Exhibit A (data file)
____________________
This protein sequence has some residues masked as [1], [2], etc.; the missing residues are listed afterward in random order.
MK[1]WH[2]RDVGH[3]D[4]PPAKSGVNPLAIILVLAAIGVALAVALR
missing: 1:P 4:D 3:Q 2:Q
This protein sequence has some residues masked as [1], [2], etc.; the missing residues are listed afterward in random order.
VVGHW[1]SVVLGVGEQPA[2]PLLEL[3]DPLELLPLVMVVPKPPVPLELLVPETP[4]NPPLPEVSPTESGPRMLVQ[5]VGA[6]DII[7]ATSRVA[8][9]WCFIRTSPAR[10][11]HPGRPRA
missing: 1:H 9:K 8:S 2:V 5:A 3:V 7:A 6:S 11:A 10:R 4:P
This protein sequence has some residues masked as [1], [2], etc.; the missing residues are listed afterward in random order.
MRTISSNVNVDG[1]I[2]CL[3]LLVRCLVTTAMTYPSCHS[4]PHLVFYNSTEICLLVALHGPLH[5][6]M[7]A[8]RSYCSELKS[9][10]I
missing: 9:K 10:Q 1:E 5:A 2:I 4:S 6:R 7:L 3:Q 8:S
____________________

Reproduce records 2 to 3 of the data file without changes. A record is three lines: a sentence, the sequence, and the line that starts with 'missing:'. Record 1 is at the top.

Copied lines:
This protein sequence has some residues masked as [1], [2], etc.; the missing residues are listed afterward in random order.
VVGHW[1]SVVLGVGEQPA[2]PLLEL[3]DPLELLPLVMVVPKPPVPLELLVPETP[4]NPPLPEVSPTESGPRMLVQ[5]VGA[6]DII[7]ATSRVA[8][9]WCFIRTSPAR[10][11]HPGRPRA
missing: 1:H 9:K 8:S 2:V 5:A 3:V 7:A 6:S 11:A 10:R 4:P
This protein sequence has some residues masked as [1], [2], etc.; the missing residues are listed afterward in random order.
MRTISSNVNVDG[1]I[2]CL[3]LLVRCLVTTAMTYPSCHS[4]PHLVFYNSTEICLLVALHGPLH[5][6]M[7]A[8]RSYCSELKS[9][10]I
missing: 9:K 10:Q 1:E 5:A 2:I 4:S 6:R 7:L 3:Q 8:S